It is also important to note that the images here are not frames from a movie. The operator of the system is completely free to specify location, time, and direction of view of the "camera." Navigation is remarkably simple -- but what goes on under the surface isn't. The database is manipulated by a stack of ten quad-core Intel computers. One computer orchestrates the other nine, one is dedicated to managing sound for applications that have it, and the other eight each manage one "channel." Each visual channel is projected on a "tile" that covers 1/8 of the dome, and the ensemble is remarkably seamless in appearance. Projection is done by a pair of cinema theater grade Sony digital projectors with special optics, each of which handles four of the channels.

Looking back toward the Sun from Saturn on June 25, 2009.

The detail and accuracy in the database (which is frequently updated by SkySkan) is astonishing -- and very, very useful as a teaching tool. The above image of Saturn, for example, shows some interesting things in the shadow of the planet across the rings toward us. (Click on the image to see it larger.) Notice that you can see some stars through the rings in the shadow? That's not a mistake: there are places in the rings where the material is thin enough for that to happen... and places where it isn't. If we shift our position a little down and to the right...

... the two stars that shone brightly through the "Cassini Division" in the previous view are now blocked by the more richly-populated A Ring (the brightest component of the system in reflected sunlight.)

View toward the center of the Milky Way Galaxy. If you click on the above image, you'll see that all of the stars have color. Those colors (based on the stars' spectral types) are not usually evident to most planetarium patrons except for the very brightest ones -- as is the case in the real sky -- but they're there, nonetheless.

The Sky Simulator

The other system, the Konica-Minolta Infinium-S, can't fly us around the solar system, but it provides a much more realistic simulation of the night sky as seen from right here on Earth.

The optical-mechanical projector at the heart of the Konica-Minolta system is an engineering marvel, and I don't have a clue as to how it performs its magic.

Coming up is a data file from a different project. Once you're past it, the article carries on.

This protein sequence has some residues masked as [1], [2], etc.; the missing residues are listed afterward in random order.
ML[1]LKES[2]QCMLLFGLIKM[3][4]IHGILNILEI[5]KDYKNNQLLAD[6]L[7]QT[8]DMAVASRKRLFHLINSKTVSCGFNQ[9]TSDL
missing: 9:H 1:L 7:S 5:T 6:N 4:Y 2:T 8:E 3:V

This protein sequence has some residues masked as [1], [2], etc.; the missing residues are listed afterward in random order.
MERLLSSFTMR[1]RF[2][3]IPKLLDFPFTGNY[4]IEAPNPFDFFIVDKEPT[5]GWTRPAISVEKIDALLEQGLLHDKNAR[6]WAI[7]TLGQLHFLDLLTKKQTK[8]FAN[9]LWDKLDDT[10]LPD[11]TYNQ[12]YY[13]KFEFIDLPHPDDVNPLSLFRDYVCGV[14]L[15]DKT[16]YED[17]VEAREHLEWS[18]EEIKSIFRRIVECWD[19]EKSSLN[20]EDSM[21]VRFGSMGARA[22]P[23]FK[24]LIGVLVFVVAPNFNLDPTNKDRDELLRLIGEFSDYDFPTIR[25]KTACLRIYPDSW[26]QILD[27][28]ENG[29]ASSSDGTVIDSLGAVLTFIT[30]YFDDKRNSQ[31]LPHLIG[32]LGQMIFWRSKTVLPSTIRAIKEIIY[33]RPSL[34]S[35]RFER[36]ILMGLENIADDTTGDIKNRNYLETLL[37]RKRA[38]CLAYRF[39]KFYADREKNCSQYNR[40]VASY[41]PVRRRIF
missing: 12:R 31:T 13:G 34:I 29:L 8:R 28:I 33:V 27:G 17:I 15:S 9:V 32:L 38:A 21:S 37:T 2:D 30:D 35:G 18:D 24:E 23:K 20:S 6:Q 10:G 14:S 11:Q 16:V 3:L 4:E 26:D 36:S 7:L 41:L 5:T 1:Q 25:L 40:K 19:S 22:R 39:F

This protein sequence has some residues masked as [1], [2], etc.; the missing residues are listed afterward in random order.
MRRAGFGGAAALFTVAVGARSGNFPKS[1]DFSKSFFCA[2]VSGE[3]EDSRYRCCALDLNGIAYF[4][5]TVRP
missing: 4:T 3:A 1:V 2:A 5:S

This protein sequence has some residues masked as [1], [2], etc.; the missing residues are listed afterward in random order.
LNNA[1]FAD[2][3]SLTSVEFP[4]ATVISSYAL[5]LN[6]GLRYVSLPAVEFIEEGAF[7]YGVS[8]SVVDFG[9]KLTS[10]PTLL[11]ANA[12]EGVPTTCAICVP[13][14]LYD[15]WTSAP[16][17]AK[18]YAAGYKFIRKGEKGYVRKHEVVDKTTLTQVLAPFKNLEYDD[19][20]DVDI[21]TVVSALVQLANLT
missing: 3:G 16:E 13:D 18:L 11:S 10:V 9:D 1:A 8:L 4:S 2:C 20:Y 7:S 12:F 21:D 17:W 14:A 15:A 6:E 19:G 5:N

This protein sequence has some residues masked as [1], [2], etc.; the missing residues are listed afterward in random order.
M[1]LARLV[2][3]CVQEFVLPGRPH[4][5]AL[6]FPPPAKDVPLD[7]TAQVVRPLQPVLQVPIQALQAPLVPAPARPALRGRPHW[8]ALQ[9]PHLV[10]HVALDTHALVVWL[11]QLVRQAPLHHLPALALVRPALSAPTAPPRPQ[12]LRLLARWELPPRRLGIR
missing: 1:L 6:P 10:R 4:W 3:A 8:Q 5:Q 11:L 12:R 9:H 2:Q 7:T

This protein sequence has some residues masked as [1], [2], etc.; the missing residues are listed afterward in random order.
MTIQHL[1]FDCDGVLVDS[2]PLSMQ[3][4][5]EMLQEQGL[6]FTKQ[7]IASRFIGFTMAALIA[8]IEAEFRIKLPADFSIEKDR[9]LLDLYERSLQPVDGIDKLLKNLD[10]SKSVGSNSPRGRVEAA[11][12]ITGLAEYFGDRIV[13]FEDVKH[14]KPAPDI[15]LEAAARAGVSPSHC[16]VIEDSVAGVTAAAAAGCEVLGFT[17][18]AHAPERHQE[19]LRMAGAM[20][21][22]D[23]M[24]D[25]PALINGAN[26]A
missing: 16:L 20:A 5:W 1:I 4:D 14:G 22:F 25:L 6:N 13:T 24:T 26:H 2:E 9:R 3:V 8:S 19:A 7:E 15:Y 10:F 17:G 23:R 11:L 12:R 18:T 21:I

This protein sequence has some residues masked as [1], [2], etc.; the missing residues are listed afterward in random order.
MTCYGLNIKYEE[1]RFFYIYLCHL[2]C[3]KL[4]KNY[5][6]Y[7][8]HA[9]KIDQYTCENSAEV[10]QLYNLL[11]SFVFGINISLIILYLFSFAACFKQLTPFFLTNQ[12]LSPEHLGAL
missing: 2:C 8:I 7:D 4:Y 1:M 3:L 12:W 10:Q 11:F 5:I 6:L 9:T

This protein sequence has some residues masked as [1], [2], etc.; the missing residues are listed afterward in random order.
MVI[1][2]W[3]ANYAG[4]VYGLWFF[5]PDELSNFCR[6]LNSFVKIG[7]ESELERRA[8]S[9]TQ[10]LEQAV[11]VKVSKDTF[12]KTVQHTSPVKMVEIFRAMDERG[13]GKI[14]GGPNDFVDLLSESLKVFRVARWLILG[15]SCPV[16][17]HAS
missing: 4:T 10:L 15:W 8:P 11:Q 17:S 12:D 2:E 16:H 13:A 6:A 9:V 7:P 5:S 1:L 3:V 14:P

Until very recently, all planetarium projectors achieved different brightnesses for their projected stars by a very simple, but very innacurate, method for all but the very brightest ones: by having the "stars" be different sizes: bigger "star" --> brighter "star." That's also the way that the digital Space Simulator that we've been looking at so far does the trick.

But that's not the way the real universe looks.

Unless your eyesight is really bad, the stars in the real sky all look the same size: pinpoints of light. Their brightness differences are entirely due to different intensities. That's the heart of why planetarium simulations never looked very real to me: different brightnesses were achieved by different sizes of images which all had the same surface brightness.

Here's an expanded view of Canis Major in the space simulator system, the one that does brightnesses the old-fashioned way:

... and here, to the same scale, the constellation Lyra in the Konica-Minolta sky simulator system:

If you click on the above image, you'll see that all of the stars have exactly the same size, no matter what their brightness -- just the way the stars appear in the real sky. (As an added bit of realism, the 20 brightest stars in the Konica-Minolta sky can be made to twinkle!)

The realism of the sky simulator system is such that I still haven't figured out how to capture its view very well with my camera. Here's a two-minute exposure toward the Great Summer Triangle at f/8:

(the lights at the bottom are inside the projector itself.) And here's an eight-minute exposure:

I was baffled by the red glow here: to my eye, the dome was pitch black except for the pinpoints of the stars' images.

But the camera doesn't have the same spectral sensitivity that our eyes, do, evidently. Where the faint red in this long time-exposure came from is evident in this trial shot at a lower angle for the space-simulator system:

Saturn, its rings, and some of its satellites' orbital paths.